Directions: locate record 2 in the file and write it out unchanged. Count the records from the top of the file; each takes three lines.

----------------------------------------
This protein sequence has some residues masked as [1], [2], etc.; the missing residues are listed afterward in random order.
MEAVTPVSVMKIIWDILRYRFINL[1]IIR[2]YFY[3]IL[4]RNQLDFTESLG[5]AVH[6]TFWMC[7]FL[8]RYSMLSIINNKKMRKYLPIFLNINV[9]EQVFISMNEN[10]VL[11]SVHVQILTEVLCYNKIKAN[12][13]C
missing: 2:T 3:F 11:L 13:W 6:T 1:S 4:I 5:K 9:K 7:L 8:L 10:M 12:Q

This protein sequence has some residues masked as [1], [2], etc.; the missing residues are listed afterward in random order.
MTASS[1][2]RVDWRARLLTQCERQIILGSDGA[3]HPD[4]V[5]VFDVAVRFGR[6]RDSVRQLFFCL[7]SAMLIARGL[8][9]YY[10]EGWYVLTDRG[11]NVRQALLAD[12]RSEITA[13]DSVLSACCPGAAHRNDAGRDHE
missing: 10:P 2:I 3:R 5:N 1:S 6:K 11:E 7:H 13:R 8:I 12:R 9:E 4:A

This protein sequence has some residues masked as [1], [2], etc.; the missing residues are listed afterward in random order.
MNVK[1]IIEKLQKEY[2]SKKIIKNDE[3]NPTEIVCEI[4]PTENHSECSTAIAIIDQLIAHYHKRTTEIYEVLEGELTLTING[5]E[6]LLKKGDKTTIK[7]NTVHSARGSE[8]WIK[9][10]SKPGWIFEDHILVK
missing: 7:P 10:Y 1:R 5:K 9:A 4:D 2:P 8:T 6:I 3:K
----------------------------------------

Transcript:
This protein sequence has some residues masked as [1], [2], etc.; the missing residues are listed afterward in random order.
MTASS[1][2]RVDWRARLLTQCERQIILGSDGA[3]HPD[4]V[5]VFDVAVRFGR[6]RDSVRQLFFCL[7]SAMLIARGL[8][9]YY[10]EGWYVLTDRG[11]NVRQALLAD[12]RSEITA[13]DSVLSACCPGAAHRNDAGRDHE
missing: 10:P 2:I 3:R 5:N 1:S 6:K 11:E 7:H 13:R 8:I 12:R 9:E 4:A